how to (finally) change your habits
As you attempt to change your lifestyle, you may find it difficult to modify deeply-ingrained habits. Changing the routines you’re used to is no small task, especially if they involve patterns you’ve engaged in for years. The benefit of putting in the work to do so, however, is worthwhile. For example, I’ve maintained the exercise habit I built years ago, and my mental and physical health are much better for it. Because it has become a key part of my life, I rarely go any week without working out at least four times, and I seldom feel resistant to getting it done. In this post, I’ve compiled some tips on how to successfully change your habits. For a more thorough how-to guide, check out Atomic Habits by James Clear.
Decide what to change by taking stock of your current habits. What are you currently spending your time on? How is your day structured? For a few days, document your activities from the moment you get up until you go to bed. Do you scroll through social media immediately upon arising? Do you dawdle in the morning until it’s time to leave? Do you spend two hours watching TV after work or school? Once you identify your areas of improvement, it becomes clear what needs to change.
Identify triggers. Habits are behaviors we engage in on auto-pilot. Often, certain feelings, visuals, or events prompt us to act. For example, you may bite your nails when bored or stressed. Perhaps you can’t help but go through the drive-through when you pass by the sign on your way home. Before you try to change a habit, it’s critical to develop an awareness of such triggers so that you can either avoid them, or make plans for how to cope when they arise.
Change your perspective. If your behavior change isn’t accompanied by a mental shift, it won’t stick. First, maintain a positive outlook. Don’t think of the change as “hard.” You’re changing because you expect to derive some benefit from doing things differently, so focus on the advantages, and be your own cheerleader! More importantly, change how you identify. If you want to begin running daily, think of yourself as a runner, not as someone who “goes on runs.” The sum of our habits comprise who we think we are. In order to effectively change, we must become a new person. When habit change xyz becomes part of who you are as opposed to something you’re trying to do, reinforcing the identity feels natural - not forced.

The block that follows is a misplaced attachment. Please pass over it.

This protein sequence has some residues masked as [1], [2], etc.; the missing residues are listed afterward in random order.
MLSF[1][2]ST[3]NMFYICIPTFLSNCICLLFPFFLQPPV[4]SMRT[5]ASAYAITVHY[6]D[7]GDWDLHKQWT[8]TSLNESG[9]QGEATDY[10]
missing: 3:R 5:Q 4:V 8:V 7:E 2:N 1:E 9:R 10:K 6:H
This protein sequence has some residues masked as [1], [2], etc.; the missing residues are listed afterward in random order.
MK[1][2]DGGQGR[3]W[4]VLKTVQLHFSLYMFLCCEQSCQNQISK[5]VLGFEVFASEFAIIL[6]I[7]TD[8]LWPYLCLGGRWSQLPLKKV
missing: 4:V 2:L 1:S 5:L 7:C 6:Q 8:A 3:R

Make it easy and accessible. Remove all possible obstacles in the path to completing your new task. First, plan in advance. I can’t stress the importance of this enough. It removes the decision-making from your day-to-day. The more space and time you allow yourself to “decide” whether to start a task, the easier it will be to shrug your shoulders and postpone it. Next, make it abundantly easy to begin. If you plan to run every day, lay out your clothes and sneakers the day before. Trying to change how you eat? Clean out your pantry of snacks, and prominently display colorful, pre-prepared fruits and veggies in your fridge. Need to write a chapter a day for a book? Prepare your outline, charge your laptop, and choose a dedicated spot you can visit daily to work on it.
Track your progress. Kyle, my husband, and I keep a whiteboard in our kitchen on which we track our diet and exercise. A star goes up for exercise, and a checkmark goes up for a plant-based diet. Before I did this, I couldn’t exactly remember how many days in a given week I ate well or exercised. Now, I refer to this calendar. It keeps me accountable, and motivates me to do better.
Be consistent. It’s challenging to engage in a behavior you’re not used to. It’s certainly an uphill battle to remain committed to changing. However, the key is discipline, not motivation. You won’t always feel like exercising, eating well, writing, coping healthfully, flossing, or whatever it is you want to do, but you cheat yourself out of the result you desire by being inconsistent. To establish a pattern or routine, you have to chip away at the old behavior on a regular basis. Life happens, so extenuating circumstances may arise at times, but as James Clear says, “Missing once is an accident. Missing twice is the start of a new habit.”
Don’t aim for perfection. Don’t let perfect be the enemy of good. As you travel on the path of refining yourself (as I hope you always are), continue to make improvements. However, don’t set your standards so high that they become an excuse not to act. If you fell short of your page of writing a day, a paragraph is better than no writing at all. Ten push-ups are better than no workout at all. Remember, in changing your habits, you are attempting to establish a new identity. Engaging in a new behavior regularly builds the case for claiming the identity you want to assume. Going on a run, rain or shine, even just around the block makes it easy to call yourself a runner.
I believe that if you take these tips to heart, you can drastically reform your life. Many of us fall victim to the idea that we are too small or insignificant to change the world. The reality is, all of our actions matter. You influence the people around you, and in adding something positive to your life, you become a lighthouse. How much better could the world be if you did one thing differently or challenged yourself to change? Significantly so, in my view.
What habits do you want to change? What new routines are you hoping to add to your life? Comment below, and let me know!